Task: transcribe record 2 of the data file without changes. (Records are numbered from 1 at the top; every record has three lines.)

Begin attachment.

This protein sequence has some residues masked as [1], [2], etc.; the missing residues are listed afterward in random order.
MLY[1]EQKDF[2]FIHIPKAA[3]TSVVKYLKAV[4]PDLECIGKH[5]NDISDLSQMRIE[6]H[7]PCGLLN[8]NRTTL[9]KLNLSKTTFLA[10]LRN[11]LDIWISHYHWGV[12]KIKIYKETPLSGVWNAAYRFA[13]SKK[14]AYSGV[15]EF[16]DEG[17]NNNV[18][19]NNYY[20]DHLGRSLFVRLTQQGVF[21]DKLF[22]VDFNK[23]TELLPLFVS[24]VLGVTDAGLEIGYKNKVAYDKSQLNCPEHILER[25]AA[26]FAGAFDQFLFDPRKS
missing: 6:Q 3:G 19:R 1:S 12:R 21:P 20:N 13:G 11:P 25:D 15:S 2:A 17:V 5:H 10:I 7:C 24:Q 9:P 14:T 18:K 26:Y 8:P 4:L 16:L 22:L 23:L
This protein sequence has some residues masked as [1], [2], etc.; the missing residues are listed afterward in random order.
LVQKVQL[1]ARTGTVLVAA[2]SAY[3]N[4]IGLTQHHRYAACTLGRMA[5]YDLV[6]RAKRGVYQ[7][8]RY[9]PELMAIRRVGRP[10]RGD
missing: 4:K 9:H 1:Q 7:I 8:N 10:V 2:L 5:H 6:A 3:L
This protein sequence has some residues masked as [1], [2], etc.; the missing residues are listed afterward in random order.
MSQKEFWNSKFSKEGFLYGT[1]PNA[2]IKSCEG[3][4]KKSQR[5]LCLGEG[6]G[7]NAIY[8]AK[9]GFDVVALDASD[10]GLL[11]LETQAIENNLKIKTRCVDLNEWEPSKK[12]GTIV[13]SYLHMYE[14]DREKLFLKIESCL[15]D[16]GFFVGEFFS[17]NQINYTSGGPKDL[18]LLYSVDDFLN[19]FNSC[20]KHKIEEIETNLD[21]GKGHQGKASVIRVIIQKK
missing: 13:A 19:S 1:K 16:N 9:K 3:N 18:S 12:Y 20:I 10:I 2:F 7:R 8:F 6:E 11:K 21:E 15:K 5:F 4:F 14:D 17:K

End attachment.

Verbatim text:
This protein sequence has some residues masked as [1], [2], etc.; the missing residues are listed afterward in random order.
LVQKVQL[1]ARTGTVLVAA[2]SAY[3]N[4]IGLTQHHRYAACTLGRMA[5]YDLV[6]RAKRGVYQ[7][8]RY[9]PELMAIRRVGRP[10]RGD
missing: 4:K 9:H 1:Q 7:I 8:N 10:V 2:L 5:H 6:A 3:L